While there were several great C compilers for the Amiga when it was a viable platform, the one left standing today is GCC. Which is fine and all, but it is rather large, and unwieldy. And won’t run on a computer with 2MB of RAM (In the off chance that I want to run it on the 600). But that is when I found out that the source code (dice.com has moved!) to old DICE compiler is available! DICE, was originally a public domain compiler then turned commercial then finally turned freeware. For its time it was thought as a highly capable compiler as reviewed here. Also of note is that is was written by Matt Dillon, who later went on to DragonFLY BSD fame.
So I thought I’d try something completely different.
So after extracting the 3.15 binary distribution (which also included cross compiling from linux/i386), and following the install notes I tried to build a md5 program that I had found into an AmigaDOS binary. And it didn’t work. It turns out that it is missing include files related to AmigaDOS. And I was further unable to build DICE C from within DICE C.
So after a lot of searching, I came across this, a cut down “Mini DICE” that was bundled with Amiga Shopper, meaning it has the following limitations:
Only small library modules are included.
No floating point
No register variables/arguments
The maximun executable program size is 40K
Each source file can only have up to 4 procedures
Wow that is.. limiting. But it does have several of the needed include files, and a nice setup program to get going. At first I tried doing a full-sale overlay of the ‘3.15 binary’ version but I broke something to do with REXX and how DICE links. So instead I just overlaid the core compiler, namely dcc, dc1, dccp, das, dlink, dmake, fdtolib & fdtopragma.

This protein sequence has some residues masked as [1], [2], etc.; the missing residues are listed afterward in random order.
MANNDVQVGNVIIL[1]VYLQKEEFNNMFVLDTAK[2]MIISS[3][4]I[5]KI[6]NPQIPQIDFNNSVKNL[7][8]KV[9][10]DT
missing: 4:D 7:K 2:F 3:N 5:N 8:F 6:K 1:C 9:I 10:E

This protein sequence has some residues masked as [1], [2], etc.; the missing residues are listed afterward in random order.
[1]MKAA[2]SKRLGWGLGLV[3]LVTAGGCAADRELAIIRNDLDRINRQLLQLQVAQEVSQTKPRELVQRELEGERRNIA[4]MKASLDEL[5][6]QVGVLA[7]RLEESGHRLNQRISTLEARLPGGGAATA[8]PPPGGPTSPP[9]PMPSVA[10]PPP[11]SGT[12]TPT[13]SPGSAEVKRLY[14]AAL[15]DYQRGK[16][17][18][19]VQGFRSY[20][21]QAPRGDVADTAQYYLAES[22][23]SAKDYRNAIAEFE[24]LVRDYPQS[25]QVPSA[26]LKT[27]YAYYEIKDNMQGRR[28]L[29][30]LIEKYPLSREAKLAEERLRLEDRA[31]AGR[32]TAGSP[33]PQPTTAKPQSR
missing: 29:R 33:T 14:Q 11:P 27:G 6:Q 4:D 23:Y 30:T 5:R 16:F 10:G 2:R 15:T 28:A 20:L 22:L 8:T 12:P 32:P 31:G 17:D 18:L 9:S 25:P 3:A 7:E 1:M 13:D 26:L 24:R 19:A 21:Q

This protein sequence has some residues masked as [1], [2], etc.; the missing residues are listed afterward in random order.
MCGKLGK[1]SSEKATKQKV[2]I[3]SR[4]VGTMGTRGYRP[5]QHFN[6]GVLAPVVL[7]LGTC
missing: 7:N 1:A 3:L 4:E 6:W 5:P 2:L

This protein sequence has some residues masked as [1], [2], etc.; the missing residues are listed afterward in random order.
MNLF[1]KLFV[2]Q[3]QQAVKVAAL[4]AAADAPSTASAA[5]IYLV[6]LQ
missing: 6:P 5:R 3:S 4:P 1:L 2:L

I was then finally able to compile md5. I went ahead and started to build some of the source, and so far using a combination of dmake & vmake I was able to rebuild das, dcc, dlink, dc1 and dccp. I went ahead and created backups of my somewhat improved dice, and dice with source code. Some programs build fine from the command line, others you need to invoke the visual build tool.
So how is the environment? I tried to build Dungeon (dung27s.zip) for the heck of it, but the visual makefile tool couldn’t handle a project with 33 files. I suppose I could have made a library and gone through with some linking hell but that seemed like work. Instead I just typed in all the C files from the command line, and compiled it that way. Taking care of a warning and a few errors and I actually got a binary!